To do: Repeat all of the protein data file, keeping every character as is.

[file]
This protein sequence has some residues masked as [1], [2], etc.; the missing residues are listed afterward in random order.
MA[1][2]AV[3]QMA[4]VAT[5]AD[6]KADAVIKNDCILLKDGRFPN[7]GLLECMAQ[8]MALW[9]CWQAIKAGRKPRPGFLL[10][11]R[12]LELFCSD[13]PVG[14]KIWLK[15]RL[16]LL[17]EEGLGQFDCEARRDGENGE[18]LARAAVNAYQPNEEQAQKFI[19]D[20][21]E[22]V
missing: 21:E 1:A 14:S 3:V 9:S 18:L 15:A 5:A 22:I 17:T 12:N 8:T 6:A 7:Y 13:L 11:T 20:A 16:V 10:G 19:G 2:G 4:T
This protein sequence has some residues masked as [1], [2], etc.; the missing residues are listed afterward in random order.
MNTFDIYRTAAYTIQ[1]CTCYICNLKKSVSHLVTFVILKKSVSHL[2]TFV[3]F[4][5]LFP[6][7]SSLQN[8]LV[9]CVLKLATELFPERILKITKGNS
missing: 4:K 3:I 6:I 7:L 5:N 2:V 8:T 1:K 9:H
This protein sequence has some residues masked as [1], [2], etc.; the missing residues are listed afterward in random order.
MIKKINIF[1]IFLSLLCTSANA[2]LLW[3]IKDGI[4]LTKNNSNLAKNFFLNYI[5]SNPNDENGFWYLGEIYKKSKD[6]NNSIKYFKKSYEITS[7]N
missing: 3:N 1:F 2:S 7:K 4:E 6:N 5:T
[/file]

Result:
This protein sequence has some residues masked as [1], [2], etc.; the missing residues are listed afterward in random order.
MA[1][2]AV[3]QMA[4]VAT[5]AD[6]KADAVIKNDCILLKDGRFPN[7]GLLECMAQ[8]MALW[9]CWQAIKAGRKPRPGFLL[10][11]R[12]LELFCSD[13]PVG[14]KIWLK[15]RL[16]LL[17]EEGLGQFDCEARRDGENGE[18]LARAAVNAYQPNEEQAQKFI[19]D[20][21]E[22]V
missing: 21:E 1:A 14:S 3:V 9:S 18:L 15:A 5:A 22:I 17:T 12:N 8:T 6:A 7:Y 13:L 11:T 20:A 16:V 10:G 19:G 2:G 4:T
This protein sequence has some residues masked as [1], [2], etc.; the missing residues are listed afterward in random order.
MNTFDIYRTAAYTIQ[1]CTCYICNLKKSVSHLVTFVILKKSVSHL[2]TFV[3]F[4][5]LFP[6][7]SSLQN[8]LV[9]CVLKLATELFPERILKITKGNS
missing: 4:K 3:I 6:I 7:L 5:N 2:V 8:T 1:K 9:H
This protein sequence has some residues masked as [1], [2], etc.; the missing residues are listed afterward in random order.
MIKKINIF[1]IFLSLLCTSANA[2]LLW[3]IKDGI[4]LTKNNSNLAKNFFLNYI[5]SNPNDENGFWYLGEIYKKSKD[6]NNSIKYFKKSYEITS[7]N
missing: 3:N 1:F 2:S 7:K 4:E 6:N 5:T